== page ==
Leaving Afghanistan

November 12, 2008

war

As the situation worsens in Afghanistan, some are voicing concerns whether the US should be there in the first place.
Seven years along and nothing has really changed.
Foreign Policy In Focus two years ago:

  • Yet the Bush administration continues to be in denial about the worsening situation in Afghanistan. President Bush recently declared that Afghanistan was doing so well that it was “inspiring others … to demand their freedom.”
    And Vice President Cheney has referred to the rapidly deteriorating Afghan republic as a “rising nation.” Secretary of Defense Donald Rumsfeld earlier described the new Afghanistan as “a breathtaking accomplishment” and “a successful model.”

Of course, we all know now — and some knew then — that all of the above was a crock of shit.
But what to do about it now?

(Illustration found here).

President-Elect Barack Obama might need to shift his game plan.

In USA Today this morning:

  • During his presidential campaign, Obama made ambitious claims about this region, vowing to capture Osama bin Laden.
    Should the arch-terrorist be killed or captured, it will result from an intelligence break, not a campaign promise.
    Obama also has vowed to do a better job at winning in Afghanistan than President Bush has.
    But Afghanistan presents even deeper problems than did Iraq: It will take a generational commitment to ameliorate them, and they’ll never be fully solved.
    You don’t win in Afghanistan — you just make sure your enemies don’t win, either.
    Although engagement in Afghanistan and Pakistan remains essential, the key is to have realistic expectations of what can be achieved.

History has proved that to be right.
Just ask the Russians.

The big issue here is Obama’s view of the Afghan situation, which under Decider George’s watch has degenerated into just bombing the shit out of weddings there.
Obama has called for an Afghan surge as the reported draw-down of US troops in Iraq is completed, but this might not work.
The best bet is to get the shit out of Afghanistan.

Sameer Dossani of Foreign Policy in Focus makes the point of getting out, then rethinking the whole situation:

  • While Obama’s election may indicate a shift in U.S. foreign policy (and hopefully a rejection of the Bush doctrine of pre-emptive war), Obama has prescribed more military operations in Afghanistan.
    For more than a year, Obama has argued for redeploying U.S. troops from Iraq to Afghanistan.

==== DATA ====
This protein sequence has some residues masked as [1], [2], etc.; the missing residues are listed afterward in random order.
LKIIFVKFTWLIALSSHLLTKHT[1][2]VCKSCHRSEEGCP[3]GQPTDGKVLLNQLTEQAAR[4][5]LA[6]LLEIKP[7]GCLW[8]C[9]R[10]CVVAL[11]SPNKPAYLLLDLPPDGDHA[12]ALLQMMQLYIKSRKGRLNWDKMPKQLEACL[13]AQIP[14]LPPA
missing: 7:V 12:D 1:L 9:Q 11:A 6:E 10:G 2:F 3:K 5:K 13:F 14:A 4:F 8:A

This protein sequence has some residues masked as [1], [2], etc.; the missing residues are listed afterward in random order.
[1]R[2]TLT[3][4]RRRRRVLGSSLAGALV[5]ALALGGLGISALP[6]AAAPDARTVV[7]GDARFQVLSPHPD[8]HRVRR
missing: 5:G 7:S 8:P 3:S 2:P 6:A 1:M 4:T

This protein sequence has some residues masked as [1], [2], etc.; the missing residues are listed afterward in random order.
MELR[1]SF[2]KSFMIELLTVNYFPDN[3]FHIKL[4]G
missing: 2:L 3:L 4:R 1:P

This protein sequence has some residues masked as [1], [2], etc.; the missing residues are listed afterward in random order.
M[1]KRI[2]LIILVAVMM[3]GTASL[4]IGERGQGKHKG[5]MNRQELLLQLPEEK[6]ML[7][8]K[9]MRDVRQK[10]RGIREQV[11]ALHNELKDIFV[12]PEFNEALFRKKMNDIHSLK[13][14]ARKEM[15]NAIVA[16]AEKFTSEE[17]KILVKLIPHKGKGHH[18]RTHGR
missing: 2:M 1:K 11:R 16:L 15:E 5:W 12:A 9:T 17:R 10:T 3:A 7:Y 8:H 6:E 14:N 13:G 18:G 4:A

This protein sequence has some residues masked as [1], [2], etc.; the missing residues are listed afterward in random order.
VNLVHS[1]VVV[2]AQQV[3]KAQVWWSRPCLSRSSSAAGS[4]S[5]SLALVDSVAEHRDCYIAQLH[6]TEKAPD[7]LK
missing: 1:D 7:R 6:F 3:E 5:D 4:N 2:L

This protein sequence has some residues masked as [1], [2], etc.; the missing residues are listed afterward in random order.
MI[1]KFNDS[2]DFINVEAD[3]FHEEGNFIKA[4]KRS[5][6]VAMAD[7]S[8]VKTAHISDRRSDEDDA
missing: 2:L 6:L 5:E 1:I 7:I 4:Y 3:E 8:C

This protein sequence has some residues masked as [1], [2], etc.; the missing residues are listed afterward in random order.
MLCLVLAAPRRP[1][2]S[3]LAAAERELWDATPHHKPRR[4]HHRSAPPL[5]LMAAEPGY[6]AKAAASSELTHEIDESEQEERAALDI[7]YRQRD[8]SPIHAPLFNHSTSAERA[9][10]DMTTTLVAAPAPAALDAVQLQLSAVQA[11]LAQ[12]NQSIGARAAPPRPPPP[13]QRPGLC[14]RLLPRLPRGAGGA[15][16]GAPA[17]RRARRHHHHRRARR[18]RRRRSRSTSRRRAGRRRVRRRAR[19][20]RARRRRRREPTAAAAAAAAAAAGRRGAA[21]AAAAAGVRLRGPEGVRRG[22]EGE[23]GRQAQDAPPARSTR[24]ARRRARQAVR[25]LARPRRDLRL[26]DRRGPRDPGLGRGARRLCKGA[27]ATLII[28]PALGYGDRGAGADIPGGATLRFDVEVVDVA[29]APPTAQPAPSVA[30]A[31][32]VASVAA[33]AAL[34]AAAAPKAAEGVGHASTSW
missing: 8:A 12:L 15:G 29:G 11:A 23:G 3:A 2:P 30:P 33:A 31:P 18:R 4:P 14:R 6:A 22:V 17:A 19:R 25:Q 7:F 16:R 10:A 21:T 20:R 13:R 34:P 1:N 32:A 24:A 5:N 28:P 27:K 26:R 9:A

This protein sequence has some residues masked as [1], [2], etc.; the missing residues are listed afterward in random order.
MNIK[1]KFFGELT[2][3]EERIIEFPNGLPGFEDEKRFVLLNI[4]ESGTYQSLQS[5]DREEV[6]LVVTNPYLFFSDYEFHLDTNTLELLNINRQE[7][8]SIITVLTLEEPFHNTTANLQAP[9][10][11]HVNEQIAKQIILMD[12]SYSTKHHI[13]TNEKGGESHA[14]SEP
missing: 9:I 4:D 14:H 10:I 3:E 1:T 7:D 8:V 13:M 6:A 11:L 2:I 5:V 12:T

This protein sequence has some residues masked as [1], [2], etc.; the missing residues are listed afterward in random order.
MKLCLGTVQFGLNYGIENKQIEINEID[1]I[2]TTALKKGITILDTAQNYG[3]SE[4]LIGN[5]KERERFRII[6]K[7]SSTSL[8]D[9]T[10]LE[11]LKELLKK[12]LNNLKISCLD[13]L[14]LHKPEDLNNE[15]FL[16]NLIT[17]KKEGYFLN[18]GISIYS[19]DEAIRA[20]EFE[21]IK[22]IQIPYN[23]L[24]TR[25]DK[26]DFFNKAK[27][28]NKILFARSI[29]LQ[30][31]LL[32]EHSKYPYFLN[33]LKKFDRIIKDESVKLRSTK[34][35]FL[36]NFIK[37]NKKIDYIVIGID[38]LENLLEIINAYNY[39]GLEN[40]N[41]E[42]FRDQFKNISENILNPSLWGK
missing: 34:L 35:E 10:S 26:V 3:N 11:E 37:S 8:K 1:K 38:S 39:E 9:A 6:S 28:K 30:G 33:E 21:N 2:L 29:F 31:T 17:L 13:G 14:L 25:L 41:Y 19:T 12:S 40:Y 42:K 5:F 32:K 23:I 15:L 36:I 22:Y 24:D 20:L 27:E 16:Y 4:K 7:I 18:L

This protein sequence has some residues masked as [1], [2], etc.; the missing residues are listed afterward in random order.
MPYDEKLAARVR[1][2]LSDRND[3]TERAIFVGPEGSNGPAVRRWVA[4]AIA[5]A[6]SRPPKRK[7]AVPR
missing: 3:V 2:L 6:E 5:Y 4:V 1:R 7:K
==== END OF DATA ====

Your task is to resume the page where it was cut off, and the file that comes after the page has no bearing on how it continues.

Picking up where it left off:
He has called Afghanistan the “central front in the War on Terror” and has even threatened to bomb Pakistan should there be evidence that Afghan warlords are hiding there and the Pakistani government isn’t “doing enough” about it.
    (On this last point, Bush has already bombed Pakistan several times over the last few months, prompting the Pakistani government to publicly rebuke the U.S. for violating its sovereignty.)
    While Obama’s rhetoric in arguing for increased involvement in Afghanistan makes some sense — he claims that Bush has been so involved with Iraq that the al-Qaeda leaders who allegedly orchestrated the September 11 attacks are still at large — his proposed methodology doesn’t.

A withdrawal is the solution:

  • Withdrawing troops. International law is clear on this subject.
    No country may occupy another indefinitely and certainly not without the will of the people being occupied.
    If an Obama administration truly thinks that withdrawing U.S. and NATO troops would be a bad thing for Afghans, hold a referendum to see who would like the troops to remain.
    Working with the various Afghan factions to begin negotiations.
    Wars are rarely stopped on the battlefield, and those that are have a tendency to break out again after a few years. The recent history of Afghanistan illustrates this point.

    Another is major investment in social infrastructure and particularly health and education measures which will ultimately help Afghanistan recover from being bombed “into the stone age.”

Get out to save the country!

Dossani’s piece can also be found at AlterNet.

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